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European nations experience second wave of coronavirus cases

By
Allen Cone
National Health Service staff work at a self administered OVID19 testing site in London, England. Photo by Andy Rain/EPA-EFE
National Health Service staff work at a self administered OVID19 testing site in London, England. Photo by Andy Rain/EPA-EFE

Sept. 20 (UPI) -- Europe, despite stabilizing deaths from COVID-19, is experiencing a second wave of cases with nations ordering new restrictions to control the virus after the summer vacation season.

The continent has 216,186 of the total 964,762 deaths in the world, with 293 added Sunday, according to Worldometers.info. Meanwhile, there were 38,377 new cases, one day after reporting 44,502 as the infection total passed 31 million worldwide.

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The European Center for Disease Prevention and Control reported record highs of more than 45,000 cases on a 14-day notification rate.

Four European nations are in the top 10 worldwide for most deaths but they have been experiencing a drop in fatalities as of late.

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Britain reported 18 additional deaths Sunday for 41,777 in fifth place with the record daily high of 1,172 and only 1,287 since July 1. But there were 3,899 cases Sunday after back-to-back days of 4,322 then 4,422, the highest since 5,086 on May 7.

No. 6 Italy was at one time the world's epicenter of the pandemic and reached 919 deaths in one day but has reported only 765 of its 35,707 deaths since July 1, including 15 on Sunday. Italy reported 1,587 cases, two days after its highest tally since May with 1,907 infections.

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No. 8 France announced 11 new deaths but added 10,569 cases, one day after successive records of 13,215 on Friday and 13,498 on Saturday. Of France's 31,285 deaths, 1,449 were since July 1.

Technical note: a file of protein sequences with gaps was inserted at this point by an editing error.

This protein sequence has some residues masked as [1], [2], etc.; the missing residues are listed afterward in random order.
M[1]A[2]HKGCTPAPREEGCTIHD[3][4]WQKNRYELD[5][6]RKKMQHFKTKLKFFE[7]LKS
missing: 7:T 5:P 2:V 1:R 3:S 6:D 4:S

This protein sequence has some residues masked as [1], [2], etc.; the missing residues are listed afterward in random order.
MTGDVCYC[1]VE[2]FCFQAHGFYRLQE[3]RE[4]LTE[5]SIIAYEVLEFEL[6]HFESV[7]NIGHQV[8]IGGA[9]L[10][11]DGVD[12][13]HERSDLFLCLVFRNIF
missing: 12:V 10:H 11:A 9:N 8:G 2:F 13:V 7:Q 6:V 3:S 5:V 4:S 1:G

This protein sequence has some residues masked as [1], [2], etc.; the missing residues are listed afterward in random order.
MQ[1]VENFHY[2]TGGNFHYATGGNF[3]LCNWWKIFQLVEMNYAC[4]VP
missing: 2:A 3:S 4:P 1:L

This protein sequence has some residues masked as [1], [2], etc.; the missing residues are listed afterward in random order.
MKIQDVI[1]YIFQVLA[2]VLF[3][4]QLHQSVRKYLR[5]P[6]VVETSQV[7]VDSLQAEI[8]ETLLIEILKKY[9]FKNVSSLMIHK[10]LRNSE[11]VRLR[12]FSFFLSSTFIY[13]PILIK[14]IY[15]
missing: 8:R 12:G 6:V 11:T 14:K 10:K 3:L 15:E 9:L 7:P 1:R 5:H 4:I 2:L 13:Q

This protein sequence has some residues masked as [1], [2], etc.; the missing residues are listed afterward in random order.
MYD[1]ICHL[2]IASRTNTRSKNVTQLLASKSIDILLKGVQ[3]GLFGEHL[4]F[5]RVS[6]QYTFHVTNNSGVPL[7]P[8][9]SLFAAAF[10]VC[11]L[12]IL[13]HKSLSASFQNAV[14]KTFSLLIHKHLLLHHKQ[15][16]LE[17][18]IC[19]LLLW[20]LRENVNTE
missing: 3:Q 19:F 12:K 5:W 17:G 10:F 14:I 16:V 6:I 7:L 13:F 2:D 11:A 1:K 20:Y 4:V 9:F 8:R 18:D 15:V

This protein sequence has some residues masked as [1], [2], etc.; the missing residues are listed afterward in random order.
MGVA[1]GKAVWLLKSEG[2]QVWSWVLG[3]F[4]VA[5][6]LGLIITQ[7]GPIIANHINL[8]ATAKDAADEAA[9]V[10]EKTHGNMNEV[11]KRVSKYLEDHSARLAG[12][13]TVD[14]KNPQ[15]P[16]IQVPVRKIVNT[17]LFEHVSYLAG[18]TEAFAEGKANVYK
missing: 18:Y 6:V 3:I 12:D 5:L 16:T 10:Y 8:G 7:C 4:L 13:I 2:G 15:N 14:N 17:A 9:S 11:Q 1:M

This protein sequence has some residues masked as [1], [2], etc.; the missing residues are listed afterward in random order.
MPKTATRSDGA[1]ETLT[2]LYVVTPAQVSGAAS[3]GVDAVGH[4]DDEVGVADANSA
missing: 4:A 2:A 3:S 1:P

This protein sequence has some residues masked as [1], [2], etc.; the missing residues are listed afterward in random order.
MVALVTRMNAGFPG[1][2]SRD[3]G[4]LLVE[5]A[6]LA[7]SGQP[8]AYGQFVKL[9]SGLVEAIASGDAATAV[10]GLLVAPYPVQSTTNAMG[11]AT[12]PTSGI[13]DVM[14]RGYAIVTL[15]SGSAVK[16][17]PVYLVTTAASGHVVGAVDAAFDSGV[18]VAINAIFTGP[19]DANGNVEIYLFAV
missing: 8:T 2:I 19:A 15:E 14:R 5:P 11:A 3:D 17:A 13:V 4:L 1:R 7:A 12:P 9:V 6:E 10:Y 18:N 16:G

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No. 9 Spain has been reporting a spike in deaths as well as cases. The nation reported no data Sunday but Friday's figures were 90 more deaths for a total of 30,495, which is 2,132 since July 1 and 4,697 cases. Spain has surpassed a daily total of 10,000 cases seven times -- the record 10,854 on March 20 and six days since Aug. 28.

The rise in infections has been linked to vacations, including abroad.

"We are at this threshold today because of the movement around the holiday period and weddings, which are integral parts of our traditions," said Turkish health minister Fahrettin Koca, whose country recorded 63 deaths in 24 hours, its highest one-day death count, for a total of 7,445.

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On Friday, British Prime Minister Boris Johnson told reporters they are "now seeing a second wave coming in."

"Obviously we're looking very carefully at the spread of the pandemic as it evolves over the last few days," Johnson said. "There's no question, as I've said for weeks now, that we could [and] are now seeing a second wave coming in. We are seeing it in France, in Spain, across Europe. It has been absolutely inevitable we will see it in this country.

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"I don't want to go into second national lockdown. The only way we can do that is if people follow the guidance."

On Sunday, Britain announced that anyone who tests positive for coronavirus or traced as a close contact will be required by law to self-isolate from Sept. 28. Otherwise, fines range from $1,300 to $13,000 for repeat offenders. Low-income people will be supported by a $650 payment, according to a government statement.

Angela Rayner, the Labor Party's deputy leader, criticized Johnson for "failure and incompetence" on coronavirus. On Sunday, she said there has never been a prime minister "more out of his depth and ill-equipped to the task" than Johnson.

Earlier, Labor's leader Sir Keir Starmer faulted Johnson for a chaotic testing system.

The National Health Service's Test and Trace said demand is up to four times higher than the system can cope with and Lighthouse Labs is already operating at 100% capacity.

Senior scientists and medics want more small research labs to ease the pressures.

"With schools back and universities starting up, the risk of an even faster increase in positive tests is present," David Hunter, a professor of epidemiology and medicine at Oxford University, told The Guardian. "This inevitably means that restricting indoor gatherings is even more important, and consideration will have to be given to whether this is the right time to be encouraging people to return to offices and factories, particularly in locations where people rely on trains and buses to get to work."